Join us as Christopher Koehler goes Outside the Margins.
When I started writing I stumbled into one of the big debates going around. No, not whether or not women should write m/m (don’t get me started…), but plotting versus pantsing it. This baffled me. I thought everyone outlined, but oh no, nothing of the sort. Apparently quite a rift exists between those of us who plot and those of us who write by the seat of our pants. Not the second-person plural pronoun. I still regard us all as part of the same community. It’s just that you pantsters make me nervous.
I started outlining my essays at the end of my undergrad career when my papers grew too convoluted to keep track of in my head. At some point in time, assignments reached a critical mass of complexity and keeping track of the details exceeded my capacities. No comments from the gallery, thank you very much. The complexity of papers certainly didn’t decline in grad school and I just kept outlining, which is plotting by another name.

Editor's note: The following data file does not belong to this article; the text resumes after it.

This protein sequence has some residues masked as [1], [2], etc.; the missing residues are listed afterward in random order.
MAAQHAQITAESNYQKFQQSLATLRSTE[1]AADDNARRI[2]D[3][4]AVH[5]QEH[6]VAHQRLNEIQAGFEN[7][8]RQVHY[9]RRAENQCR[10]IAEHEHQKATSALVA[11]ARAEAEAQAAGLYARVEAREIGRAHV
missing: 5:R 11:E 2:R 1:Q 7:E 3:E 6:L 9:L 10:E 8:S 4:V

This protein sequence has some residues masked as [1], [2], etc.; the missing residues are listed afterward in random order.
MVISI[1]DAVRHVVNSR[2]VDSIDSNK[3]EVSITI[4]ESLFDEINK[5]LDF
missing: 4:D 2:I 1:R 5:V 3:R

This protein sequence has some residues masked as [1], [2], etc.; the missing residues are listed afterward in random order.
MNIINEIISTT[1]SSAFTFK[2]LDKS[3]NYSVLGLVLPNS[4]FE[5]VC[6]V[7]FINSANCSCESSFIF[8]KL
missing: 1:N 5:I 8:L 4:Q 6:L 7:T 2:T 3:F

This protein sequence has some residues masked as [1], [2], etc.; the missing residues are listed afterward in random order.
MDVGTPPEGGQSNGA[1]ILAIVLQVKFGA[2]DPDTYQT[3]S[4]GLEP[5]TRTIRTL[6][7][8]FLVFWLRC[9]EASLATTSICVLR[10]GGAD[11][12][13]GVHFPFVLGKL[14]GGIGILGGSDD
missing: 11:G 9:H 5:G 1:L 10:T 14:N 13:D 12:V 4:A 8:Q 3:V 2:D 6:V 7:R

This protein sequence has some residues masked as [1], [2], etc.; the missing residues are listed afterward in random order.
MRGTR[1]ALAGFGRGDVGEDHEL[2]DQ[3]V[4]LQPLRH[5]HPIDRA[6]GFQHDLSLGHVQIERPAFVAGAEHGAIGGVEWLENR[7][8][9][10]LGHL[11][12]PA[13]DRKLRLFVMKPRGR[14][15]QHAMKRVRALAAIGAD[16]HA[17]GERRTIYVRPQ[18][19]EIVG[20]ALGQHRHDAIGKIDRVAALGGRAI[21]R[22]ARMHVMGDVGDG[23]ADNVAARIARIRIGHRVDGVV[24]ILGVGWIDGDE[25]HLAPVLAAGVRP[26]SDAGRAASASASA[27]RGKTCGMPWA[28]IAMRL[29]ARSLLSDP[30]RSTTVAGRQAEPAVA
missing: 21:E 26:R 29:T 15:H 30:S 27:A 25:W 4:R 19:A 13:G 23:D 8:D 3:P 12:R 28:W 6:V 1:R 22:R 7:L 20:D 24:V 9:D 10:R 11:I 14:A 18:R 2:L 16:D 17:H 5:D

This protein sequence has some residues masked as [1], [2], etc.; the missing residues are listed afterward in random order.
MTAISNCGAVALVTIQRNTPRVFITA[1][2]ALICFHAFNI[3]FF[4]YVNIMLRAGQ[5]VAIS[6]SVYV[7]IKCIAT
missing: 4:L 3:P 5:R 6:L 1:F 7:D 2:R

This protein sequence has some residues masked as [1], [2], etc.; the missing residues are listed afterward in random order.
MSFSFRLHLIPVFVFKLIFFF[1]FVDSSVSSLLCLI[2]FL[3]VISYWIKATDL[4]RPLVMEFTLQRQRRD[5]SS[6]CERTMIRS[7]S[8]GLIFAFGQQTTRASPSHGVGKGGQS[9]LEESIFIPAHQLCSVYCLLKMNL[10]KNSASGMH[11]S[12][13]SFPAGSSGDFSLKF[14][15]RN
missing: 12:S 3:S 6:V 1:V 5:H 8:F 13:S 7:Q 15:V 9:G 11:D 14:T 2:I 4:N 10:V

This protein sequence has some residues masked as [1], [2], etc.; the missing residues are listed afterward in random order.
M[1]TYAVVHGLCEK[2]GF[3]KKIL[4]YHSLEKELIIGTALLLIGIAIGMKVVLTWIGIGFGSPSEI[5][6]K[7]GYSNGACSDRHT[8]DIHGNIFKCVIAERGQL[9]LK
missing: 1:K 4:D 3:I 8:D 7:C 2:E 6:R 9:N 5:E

When it came to the biggest paper of my life until that time, I plotted like Machiavelli. I certainly never informed my dissertation committee that I viewed my dissertation as a dry run for a novel, but that’s what it was. Think about it—what’s a dissertation but carrying an idea along for tens of thousands of words, developing it along the way? It’s a plot, I tell you, a plot, only a lot more boring.
I carried this right on into fiction, long or short. The only difference was one of detail. And fun. You must never forget the fun. Writing should be enjoyable. Yes, it’s maddening and frustrating, and most writers I know write because we have to, but it’s also highly enjoyable.